Another personality trait that you want to discover in all the “winners” you intend to hire is a history of winning. By this I do not mean that you want only top producers. Sometimes they get to be top producers by default. All the other salespeople were just not very good or maybe they achieved “top sales” honors by devious means.
Instead, you want to look for “winners” that played team sports or were involved in the military. Both of these teach people how to accomplish goals through cooperation with others. If they played individual sports like tennis or golf, find out what motivated them to be better. What you are looking for is the desire to win without the obsession to win. The former will strive to be better today than yesterday while the later may very well kill the golden goose for one big win and spend the rest of the month bragging about it!
Another quality you want to discover in your potential candidate is whether they possess a mentality of “abundance” or “scarcity”. These are personality traits I learned from Stephen Covey in his book “The 7 Habits of Highly Effective People”. As Mr. Covey sees it most people have a “scarcity” mentality. They believe that there is only one pie and if someone gets a big chunk of it there will be far less for them. They, therefore, thrive in winner take all games. They generally look down on others success as if it only points to their failure. They rarely if ever are team players.
On the other hand, according to Covey, people with an “abundance” mentality believe there is plenty to go around. They are secure in themselves and confident. They encourage success in others and are more likely to work with others for the success of the company.
Ask your potential candidate which is more important; achieving their personal sales goal or helping those around them achieve their sale goals. Someone with an abundance mentality will say that both are important.
The last trait for hiring “winners” is the hardest to measure but may be the most important. HEART! You want to have a sales team full of “winners” who have heart. In the movie “The Replacements” there is a short conversation between the coach of the professional football team and one of the replacement players concerning what it means to have heart. He explains it like this; “The player with heart is the one who wants the ball when the game is on the line”.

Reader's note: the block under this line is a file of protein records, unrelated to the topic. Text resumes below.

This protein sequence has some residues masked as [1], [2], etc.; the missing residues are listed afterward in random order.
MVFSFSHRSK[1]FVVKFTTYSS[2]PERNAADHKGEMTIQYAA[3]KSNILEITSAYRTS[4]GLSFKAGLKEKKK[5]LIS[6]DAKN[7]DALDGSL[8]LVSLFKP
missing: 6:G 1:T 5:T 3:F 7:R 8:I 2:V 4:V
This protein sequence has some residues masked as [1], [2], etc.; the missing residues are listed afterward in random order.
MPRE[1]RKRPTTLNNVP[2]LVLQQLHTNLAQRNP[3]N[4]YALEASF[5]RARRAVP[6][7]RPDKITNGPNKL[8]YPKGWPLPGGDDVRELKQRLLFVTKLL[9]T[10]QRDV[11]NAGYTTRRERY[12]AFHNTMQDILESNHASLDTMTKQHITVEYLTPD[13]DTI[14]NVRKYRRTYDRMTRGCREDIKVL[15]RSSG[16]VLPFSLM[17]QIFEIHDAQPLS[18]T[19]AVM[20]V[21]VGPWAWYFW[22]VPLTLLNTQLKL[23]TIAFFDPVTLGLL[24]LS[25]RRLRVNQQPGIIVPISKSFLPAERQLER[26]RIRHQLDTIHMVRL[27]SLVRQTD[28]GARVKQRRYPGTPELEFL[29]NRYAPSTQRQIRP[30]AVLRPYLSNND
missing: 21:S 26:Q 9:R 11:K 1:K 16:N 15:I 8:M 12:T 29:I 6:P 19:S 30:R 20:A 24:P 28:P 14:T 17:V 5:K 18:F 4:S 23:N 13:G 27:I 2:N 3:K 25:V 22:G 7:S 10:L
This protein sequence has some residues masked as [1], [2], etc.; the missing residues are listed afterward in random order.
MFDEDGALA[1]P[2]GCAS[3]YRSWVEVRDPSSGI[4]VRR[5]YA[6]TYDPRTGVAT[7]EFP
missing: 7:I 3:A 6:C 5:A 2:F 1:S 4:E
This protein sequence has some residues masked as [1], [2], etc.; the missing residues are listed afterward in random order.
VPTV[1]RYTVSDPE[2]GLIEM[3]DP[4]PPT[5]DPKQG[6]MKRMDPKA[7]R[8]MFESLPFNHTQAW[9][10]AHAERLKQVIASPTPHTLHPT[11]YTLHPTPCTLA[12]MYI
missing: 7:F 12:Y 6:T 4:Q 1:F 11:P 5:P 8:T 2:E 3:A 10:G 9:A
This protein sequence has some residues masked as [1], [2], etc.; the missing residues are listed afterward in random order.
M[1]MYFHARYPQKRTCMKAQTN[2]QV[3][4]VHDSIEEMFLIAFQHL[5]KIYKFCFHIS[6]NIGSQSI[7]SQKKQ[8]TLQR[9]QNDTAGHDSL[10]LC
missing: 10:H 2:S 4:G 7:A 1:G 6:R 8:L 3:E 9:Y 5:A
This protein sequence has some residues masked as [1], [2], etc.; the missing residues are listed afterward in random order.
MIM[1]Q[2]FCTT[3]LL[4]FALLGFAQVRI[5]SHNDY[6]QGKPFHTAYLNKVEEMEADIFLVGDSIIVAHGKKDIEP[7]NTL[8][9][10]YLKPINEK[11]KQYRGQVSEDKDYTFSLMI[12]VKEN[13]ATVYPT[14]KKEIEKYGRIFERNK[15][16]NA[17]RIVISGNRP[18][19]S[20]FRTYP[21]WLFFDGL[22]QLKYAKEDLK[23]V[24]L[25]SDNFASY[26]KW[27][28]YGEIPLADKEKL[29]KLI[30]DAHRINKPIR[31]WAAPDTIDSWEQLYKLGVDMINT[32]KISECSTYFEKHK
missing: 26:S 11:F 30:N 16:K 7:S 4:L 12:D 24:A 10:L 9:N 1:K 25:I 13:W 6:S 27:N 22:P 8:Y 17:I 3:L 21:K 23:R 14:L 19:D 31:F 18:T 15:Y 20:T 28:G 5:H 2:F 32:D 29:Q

In furniture the salesperson with heart is the one who always wants to be a part of the critical moments during the sales process. This means they want to involved in not only getting the sale but in all the critical times until their customer has had delivery and is satisfied. One of the ways to help determine if your candidate has “heart” is to ask them to describe a time when a previous customer had a challenging customer service issue and ask them to explain how it was solved. Be sure to ask them about their personal involvement. A response stating that they maintained contact with their customer service department does not display “heart”. You want to know that they carried the “ball” until victory was won!
As I look back over my 30 plus years of managing people it took me almost half of that time to recognize what most professional sports owners know and what the owner of one of the companies I worked with was gracious enough to share with me. It’s not enough to hire able-bodied people to make a great sales team or pro team. You have to hire “winners” that:
Have the necessary skills to do the job
Know how to effectively handle pressure
Realize that life is a team sport
Possess an “abundance” mentality
If you will concentrate on your hiring practices with as much effort as you have your sales training program and adopt these guidelines for hiring “winners” your chances of having a successful and profitable furniture store will greatly increase. As my granddad used to say, “Son, you just can’t turn a mule into a racehorse!”
Jeff M. York of Premier Retail Services, LLC has been in the furniture industry for over 17 years at the retail level and as a consultant. Currently Mr. York spends his time consulting with furniture retailers and writing about the industry. His expertise in the industry covers management, sales, customer relations, merchandising and marketing. Questions about this article or related topics can be directed to Mr. York at email@example.com or call him direct at 336-688-0433.
Furniture World is the oldest, continuously published trade publication in the United States. It is published for the benefit of furniture retail executives. Print circulation of 20,000 is directed primarily to furniture retailers in the US and Canada. In 1970, the magazine established and endowed the Bernice Bienenstock Furniture Library (www.furniturelibrary.com) in High Point, NC, now a public foundation containing more than 5,000 books on furniture and design dating from 1620. For more information contact firstname.lastname@example.org.